Last edited by Various Artist; 17-01-2018 at 16:54.

  4. #54
    Jah Womble's Avatar
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    CBTF was released in October 1994 - although it just missed the Top 40, it made #5 in John Peel's Festive Fifty. (Alright featured at #13 the following Christmas.)

    Another unlikely fan of the debut was Chris Ballew out of Presidents Of The United States Of America, who described it as 'exactly how being a teenager sounds'.

  5. #55
    Felicity, I guess so's Avatar
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    My school prog friends picked up on the Ayn Rand influences on Rush and avidly read around. “Trees” in particular- I was a teenage anarcho-commie so they used to sing it at me

  6. #56
    Dare I suggest The Levellers? Their greatness is up for debate, but my memory is that in the 90s they were loathed by the music press.

    One of the band sending a shit through the post to a music journalist probably didn't help matters.

  7. #57
    Jah Womble's Avatar
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    Just the one?

  8. #58

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    There are loads of US bands whose success didn't transfer to the UK, largely because the UK music press thought they were beneath them. Dave Matthews Band seems the best example, who I'd prefer to listen to than someone like Pearl Jam.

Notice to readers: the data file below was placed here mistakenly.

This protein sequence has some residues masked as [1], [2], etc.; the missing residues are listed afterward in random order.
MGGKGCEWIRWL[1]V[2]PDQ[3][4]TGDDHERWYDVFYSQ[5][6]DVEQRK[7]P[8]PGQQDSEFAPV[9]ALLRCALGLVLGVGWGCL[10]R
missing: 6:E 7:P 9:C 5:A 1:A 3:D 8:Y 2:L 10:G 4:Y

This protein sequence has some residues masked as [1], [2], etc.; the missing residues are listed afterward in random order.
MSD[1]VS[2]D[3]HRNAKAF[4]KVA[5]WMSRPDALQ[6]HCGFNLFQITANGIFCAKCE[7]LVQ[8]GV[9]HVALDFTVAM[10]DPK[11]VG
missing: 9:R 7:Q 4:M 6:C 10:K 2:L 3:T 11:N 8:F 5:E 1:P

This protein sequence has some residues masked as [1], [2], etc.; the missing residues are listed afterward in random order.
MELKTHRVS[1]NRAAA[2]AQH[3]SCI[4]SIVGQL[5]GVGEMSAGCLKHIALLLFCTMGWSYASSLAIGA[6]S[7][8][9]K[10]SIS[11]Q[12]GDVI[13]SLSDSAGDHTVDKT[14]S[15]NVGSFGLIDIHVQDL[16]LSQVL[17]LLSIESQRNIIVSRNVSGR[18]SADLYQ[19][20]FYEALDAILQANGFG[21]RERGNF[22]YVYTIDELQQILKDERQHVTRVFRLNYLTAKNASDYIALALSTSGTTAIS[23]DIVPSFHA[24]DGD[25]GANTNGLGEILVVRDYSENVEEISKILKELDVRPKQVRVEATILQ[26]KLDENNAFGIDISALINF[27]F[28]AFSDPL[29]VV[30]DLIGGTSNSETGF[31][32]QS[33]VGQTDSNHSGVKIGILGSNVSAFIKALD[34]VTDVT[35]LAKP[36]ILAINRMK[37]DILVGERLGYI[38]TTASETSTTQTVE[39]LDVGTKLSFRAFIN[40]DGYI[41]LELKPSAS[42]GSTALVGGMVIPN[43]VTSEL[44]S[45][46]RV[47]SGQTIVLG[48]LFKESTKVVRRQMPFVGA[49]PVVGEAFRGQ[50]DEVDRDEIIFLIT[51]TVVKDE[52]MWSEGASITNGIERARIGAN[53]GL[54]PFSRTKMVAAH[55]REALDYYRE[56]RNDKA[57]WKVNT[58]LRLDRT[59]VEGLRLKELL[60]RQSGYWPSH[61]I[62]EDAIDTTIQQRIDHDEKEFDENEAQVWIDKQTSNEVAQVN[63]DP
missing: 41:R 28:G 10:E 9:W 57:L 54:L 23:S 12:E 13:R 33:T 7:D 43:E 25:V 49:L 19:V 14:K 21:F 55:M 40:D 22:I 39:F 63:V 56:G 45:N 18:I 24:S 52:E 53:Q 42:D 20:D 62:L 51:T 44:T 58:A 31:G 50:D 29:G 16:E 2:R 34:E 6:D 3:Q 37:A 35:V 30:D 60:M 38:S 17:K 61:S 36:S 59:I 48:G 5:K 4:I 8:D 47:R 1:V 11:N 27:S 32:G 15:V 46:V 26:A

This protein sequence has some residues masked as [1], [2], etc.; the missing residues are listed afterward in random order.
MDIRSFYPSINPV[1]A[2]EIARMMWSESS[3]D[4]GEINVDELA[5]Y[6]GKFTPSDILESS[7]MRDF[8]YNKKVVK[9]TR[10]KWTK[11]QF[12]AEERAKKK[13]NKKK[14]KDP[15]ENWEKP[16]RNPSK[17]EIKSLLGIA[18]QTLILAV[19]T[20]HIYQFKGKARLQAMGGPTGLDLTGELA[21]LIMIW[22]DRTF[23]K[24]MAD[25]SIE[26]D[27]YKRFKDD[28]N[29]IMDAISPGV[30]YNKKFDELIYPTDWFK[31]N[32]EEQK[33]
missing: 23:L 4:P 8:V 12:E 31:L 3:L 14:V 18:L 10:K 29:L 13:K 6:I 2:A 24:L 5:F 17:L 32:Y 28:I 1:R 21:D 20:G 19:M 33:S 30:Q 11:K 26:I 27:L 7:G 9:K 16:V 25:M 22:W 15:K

Add to that Hootie and the Blowfish, even Tori Amos to some extent.

    Beyond that, Dumpy's Rusty Nuts.

  9. #59
    Jah Womble's Avatar
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    See also: Goo Goo Dolls, and all those awful post-grungy 'rawk' bands like Staind, Creed, etc.

    Then of course there's Nickelback, who deserve a sentence of their own. Preferably in a high-security institution.

  10. #60

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    A lot of it was fair game, though. Counting Crows is another one. You just need to look at them to know they're going to be awful:



    It took me decades to get into Joni Mitchell because of those c*nts. Their version of Big Yellow Taxi made me hate one of the greatest songwriters of the 20th Century.

  11. #61

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    Mind you, it's not hard to draw comparisons with Counting Crows and Elbow. Have they even attempted to crack America?

  12. #62
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    Counting Crows assaulted Jimmy Cliff's Synthetic World without any provocation too.

    It's hard not to feel a bit sorry for Supergrass. They were presented as cartoons (literally) early on which can't have helped in finding an audience for their later, less jolly stuff.

  13. #63
    Jah Womble's Avatar
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    Counting Crows is a very good shout indeed. They were yet another of those decidedly dodgy bands marketed as 'authentic'. (See also: Crash Test Dummies, but to a much lesser extent.)